Why exotic animals should not be pets
There is an allure to owning an exotic animal as a pet. Living in a world where individuality is desired, to obtain and own something unique and somewhat controversial is coveted.
Exotic animals such as lions, tigers, wolves, bears, reptiles, non-human primates, belong in their natural habitats and not in the hands of private individuals as “pets”.
But why exotic animals should not be pets? There are many reasons, including the fact that by their very nature, these animals are wild and potentially dangerous, they do not adjust well in a captive environment(1).
The dangers of keeping exotic pets
The majority of states do not keep accurate records of exotic animals entering their territories. It is quite impossible to determine exactly how many exotic animals are privately held as pets, however, the estimated numbers are quite high.
Exotic animals do not make good companions. They require special care, housing, diet, and maintenance of which the average person can’t provide for.
In the hands of private individuals, these animals suffer greatly due to poor care. Alongside this, they inevitably pose safety and health risks to their owners and any person coming into contact with them for that matter(2).
People that realize that they can no longer care for an exotic pet, turn to zoos and other institutions such as sanctuaries to relieve them of the responsibility, in the best of cases.
However, the zoos and accredited institutions can’t possibly accommodate the number of unwanted exotic animals. Consequently, the majority of these poor animals are euthanized, abandoned, or doomed to live in deplorable conditions.
Public safety risk
Exotic animals are inevitably dangerous to the individuals who possess them, their neighbors, and to the community at large. Across the country, many incidents have been reported where exotic animals held in private hands attacked humans and other animals.
They escaped from their enclosures and freely roamed around the community. Both children and adults have been mauled by tigers, bitten by monkeys, and asphyxiated by snakes.
By their very nature, exotic animals are dangerous. Though the majority of exotic animals are territorial and require group interactions, an exotic pet is typically isolated and spends the majority of its time in a small enclosure, unable to roam and express natural behaviors freely. They are basically time bombs waiting to explode.
Human health risk
Exotic animals pose serious health risks to humans. Many among them carry zoonotic diseases, such as Herpes B, Monkey Pox, and Salmonellosis, all of which are communicable to humans.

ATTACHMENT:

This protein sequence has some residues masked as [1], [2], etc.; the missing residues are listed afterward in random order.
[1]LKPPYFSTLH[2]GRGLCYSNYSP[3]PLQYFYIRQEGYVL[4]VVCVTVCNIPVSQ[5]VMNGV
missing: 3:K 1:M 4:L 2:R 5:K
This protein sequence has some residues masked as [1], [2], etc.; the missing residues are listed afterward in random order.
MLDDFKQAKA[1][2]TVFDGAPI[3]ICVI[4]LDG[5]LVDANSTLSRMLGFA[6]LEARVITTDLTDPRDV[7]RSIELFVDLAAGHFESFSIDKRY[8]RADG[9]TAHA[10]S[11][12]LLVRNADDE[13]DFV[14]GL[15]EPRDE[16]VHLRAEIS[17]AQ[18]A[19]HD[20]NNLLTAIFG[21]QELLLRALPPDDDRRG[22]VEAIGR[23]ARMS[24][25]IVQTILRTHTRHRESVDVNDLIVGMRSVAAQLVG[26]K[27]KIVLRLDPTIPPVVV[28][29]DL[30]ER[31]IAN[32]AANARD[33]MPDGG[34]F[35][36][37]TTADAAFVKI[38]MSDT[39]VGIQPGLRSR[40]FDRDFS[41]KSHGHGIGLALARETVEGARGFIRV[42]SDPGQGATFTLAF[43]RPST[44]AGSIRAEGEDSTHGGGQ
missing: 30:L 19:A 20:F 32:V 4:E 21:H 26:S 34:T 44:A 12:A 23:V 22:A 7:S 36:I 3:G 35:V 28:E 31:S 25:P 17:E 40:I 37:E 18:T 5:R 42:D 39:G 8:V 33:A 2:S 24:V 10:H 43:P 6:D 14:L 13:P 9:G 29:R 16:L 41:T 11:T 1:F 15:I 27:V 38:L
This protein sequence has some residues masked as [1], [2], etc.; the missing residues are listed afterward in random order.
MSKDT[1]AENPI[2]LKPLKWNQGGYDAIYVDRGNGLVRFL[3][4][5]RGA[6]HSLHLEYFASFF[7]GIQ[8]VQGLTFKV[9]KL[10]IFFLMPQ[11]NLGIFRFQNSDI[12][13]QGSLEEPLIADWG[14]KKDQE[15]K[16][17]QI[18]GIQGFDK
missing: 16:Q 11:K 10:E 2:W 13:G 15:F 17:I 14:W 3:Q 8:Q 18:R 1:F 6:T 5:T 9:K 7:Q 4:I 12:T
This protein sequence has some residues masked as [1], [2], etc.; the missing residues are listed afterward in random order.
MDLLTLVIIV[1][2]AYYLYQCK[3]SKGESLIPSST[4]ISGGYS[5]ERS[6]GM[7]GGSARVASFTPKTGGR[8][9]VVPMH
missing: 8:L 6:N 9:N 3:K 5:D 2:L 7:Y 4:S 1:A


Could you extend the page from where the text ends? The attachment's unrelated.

In the case of the Herpes B-virus, around 80 to 90 % of all macaque monkeys carry it, or Simian B, a virus that is harmless to them but fatal to humans.
People who possess or work with infected monkeys are presumed to be in constant peril of potentially contracting the virus. Bites from non-human primates can cause severe lacerations(3).
Wounds may be infected, potentially reaching the bones and causing permanent deformities. The frequency of bites remains a mystery, though, it is widely known that non-human primate bites are among the worst animal bites, little research regarding them exists.
Estimates suggest that around 90% of all reptiles carry and shed salmonella in their feces. Iguanas, snakes, lizards, and turtles are common carriers of this bacterium, Salmonellosis.
Reptiles that carry salmonella do not show any symptoms, thus it is very hard to detect it, for even those that have it may not necessarily shed the bacterium(4).
What can you do?
It is common knowledge of how much damage can be done when an irresponsible or uneducated citizen acquires an exotic animal to keep as a pet.
Though some families have lived peacefully with these majestic beings, these cases are rare, and in the end, these animals are still wild and deserve their freedom.
Apart from this, there are also cases where families have lived in peace with exotic animals, but their behavior can change very quickly and unpredictably(5).
These animals are not suited to be kept as pets, and sadly, once they are raised in captivity, they can never be released back into the wild. Protecting the wild populations of any species does not entail keeping them in captivity as pets.
If you want to help such animals, we must dissuade the public from buying exotic animals to reduce the demand that is currently fueling illegal wildlife trade.
If you want a pet, perhaps it is best to consider adopting one of the millions of domestic animals waiting for homes in shelters. It is our responsibility to keep wild animals, wild, and free.
Did you know?
– Millions of wild animals, including reptiles, large felines, nonhuman primates, and others, are kept in private possession in the U.S. The trade in exotic animals is a multi-billion-dollar-a-year industry.
– It is estimated that between 5,000 and 7,000 tigers are kept as “pets”, more than there are in the wild.
– Animals enter the exotic “pet” trade from a variety of sources. Many are simply stolen from their native habitat; some are “surplus” from zoos or menageries; some are sold at auctions or in pet shops; while others come from backyard breeders. The Internet, sadly, has dramatically increased the ease with which people can find and purchase wild animals for their private possession.